Those new hires, he suggested, can be U.S. veterans returning home from Iraq or Afghanistan. The Vow to Hire Heroes Act, signed into law in November 2011, provides tax credits of up to $5,600 for each veteran hired and up to $9,600 if the veteran was wounded.
“The least we can do for America’s returning veterans is offer them a good job,” Manos said. “And veterans who have served in the United States Armed Forces come with a lot of skills perfect for outdoor crew work and team performance in challenging climates and situations.”
Many taxpayers are familiar with the charitable contribution tax benefit of donating old clothes to the local thrift store. But did you know that the latest thing in charitable contributions is electronics recycling?
Arman Sadejhi’s All Green Electronics Recycling in Tustin, California, provides “end-of-life” recycling services for electronics. If it plugs in or takes a battery, All Green accepts it.
“Most of the time, these days, when people are getting rid of their unwanted electronics for recycling, they’re not getting rid of old junk,” Sadejhi said. “They’re getting rid of a cell phone that might be 2 years old or a slightly outdated game console or laptop.
"The charitable contribution tax benefit is available to individuals when working either directly with a nonprofit or with a company like us who partners with nonprofits.”
The best part, Sadejhi said, is that donors may assign their own fair market value to each item they donate based on what the item sells for on eBay or somewhere similar – within reason, of course. TurboTax has a tool called ItsDeductible that will do this for you. Just tell us what you donated, and the software will assign the appropriate value, based on IRS guidelines. If the donation is valued at less than $500, there are no forms to fill out. Once your total charitable contribution deductions exceed $500, you must submit Form 8283 with your tax return.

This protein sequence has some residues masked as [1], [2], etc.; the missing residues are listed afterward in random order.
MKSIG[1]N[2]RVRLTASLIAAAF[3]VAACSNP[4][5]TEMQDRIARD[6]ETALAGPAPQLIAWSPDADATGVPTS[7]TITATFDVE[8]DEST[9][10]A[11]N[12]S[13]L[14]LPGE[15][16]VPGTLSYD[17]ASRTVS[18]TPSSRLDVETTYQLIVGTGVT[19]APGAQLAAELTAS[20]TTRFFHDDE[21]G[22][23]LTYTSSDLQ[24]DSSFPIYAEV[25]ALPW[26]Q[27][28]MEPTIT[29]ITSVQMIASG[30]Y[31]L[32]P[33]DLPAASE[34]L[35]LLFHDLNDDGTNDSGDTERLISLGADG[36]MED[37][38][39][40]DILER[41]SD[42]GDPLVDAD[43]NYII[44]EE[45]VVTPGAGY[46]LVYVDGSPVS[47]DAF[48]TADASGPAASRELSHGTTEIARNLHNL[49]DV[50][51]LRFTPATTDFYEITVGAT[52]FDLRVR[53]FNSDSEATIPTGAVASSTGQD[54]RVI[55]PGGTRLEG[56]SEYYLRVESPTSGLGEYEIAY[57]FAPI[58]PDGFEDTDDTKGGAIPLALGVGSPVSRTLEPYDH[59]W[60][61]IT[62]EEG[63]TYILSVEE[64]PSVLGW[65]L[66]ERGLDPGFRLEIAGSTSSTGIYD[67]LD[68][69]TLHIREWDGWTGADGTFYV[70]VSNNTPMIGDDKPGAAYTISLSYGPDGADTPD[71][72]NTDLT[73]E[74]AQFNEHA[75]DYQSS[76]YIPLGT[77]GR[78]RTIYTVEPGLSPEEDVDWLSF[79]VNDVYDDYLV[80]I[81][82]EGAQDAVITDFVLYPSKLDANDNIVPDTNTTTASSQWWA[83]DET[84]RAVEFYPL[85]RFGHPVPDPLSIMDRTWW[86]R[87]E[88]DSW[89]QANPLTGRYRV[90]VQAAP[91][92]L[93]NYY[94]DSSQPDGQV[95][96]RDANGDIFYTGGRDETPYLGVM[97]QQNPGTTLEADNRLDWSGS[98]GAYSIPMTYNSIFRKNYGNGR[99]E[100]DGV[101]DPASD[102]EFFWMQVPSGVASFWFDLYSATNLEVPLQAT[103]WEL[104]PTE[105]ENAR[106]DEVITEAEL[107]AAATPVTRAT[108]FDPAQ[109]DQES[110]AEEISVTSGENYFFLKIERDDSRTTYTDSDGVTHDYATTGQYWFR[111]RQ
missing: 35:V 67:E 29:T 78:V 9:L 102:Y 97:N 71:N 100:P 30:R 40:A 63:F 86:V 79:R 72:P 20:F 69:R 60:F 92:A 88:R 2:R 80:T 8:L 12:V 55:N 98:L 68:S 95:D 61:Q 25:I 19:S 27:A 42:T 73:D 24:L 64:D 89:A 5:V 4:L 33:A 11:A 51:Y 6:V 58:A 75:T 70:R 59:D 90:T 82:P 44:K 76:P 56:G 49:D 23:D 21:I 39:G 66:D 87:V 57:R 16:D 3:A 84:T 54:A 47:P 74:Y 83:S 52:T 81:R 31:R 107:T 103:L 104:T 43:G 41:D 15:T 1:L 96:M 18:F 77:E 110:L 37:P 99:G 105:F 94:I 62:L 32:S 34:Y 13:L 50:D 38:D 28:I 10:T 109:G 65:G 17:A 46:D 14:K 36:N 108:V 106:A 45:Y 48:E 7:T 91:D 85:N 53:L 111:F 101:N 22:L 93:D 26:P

The key is reuse, Sadejhi said. “It’s much more eco-friendly to put an item into reuse than it is to simply recycle,” he said. “The IRS makes this credit available so that individuals are more likely to put an item into reuse as soon as possible while it has the highest fair market value.”
Just make sure your outdated electronics go to a reputable company so they will be reused responsibly, and remember to get a receipt for your files. For more information, check out the Internal Revenue Service’s Guide to Charitable Contributions – Publication 526 – at irs.gov.
The Energy Star program of the U.S. Environmental Protection Agency and the U.S. Department of Energy helps taxpayers save money and the environment by going green.
"We would be using about 40 percent more energy in this country if it weren’t for the energy-efficient technologies that have been developed since the 1970s in the wake of the oil embargo," said Ronnie Kweller, director of media relations for the Washington, D.C-based Alliance to Save Energy.
While not all Energy Star-qualified products are eligible for incentives and some tax breaks for energy efficiency expired in 2011, credits still are available through 2016 for some products.
Even products that no longer provide tax credits can save you money by instantly lowering energy bills. For example, a programmable thermostat with the Energy Star label is not covered by tax credits, but it can reduce your heating and cooling bill by up to 10 percent.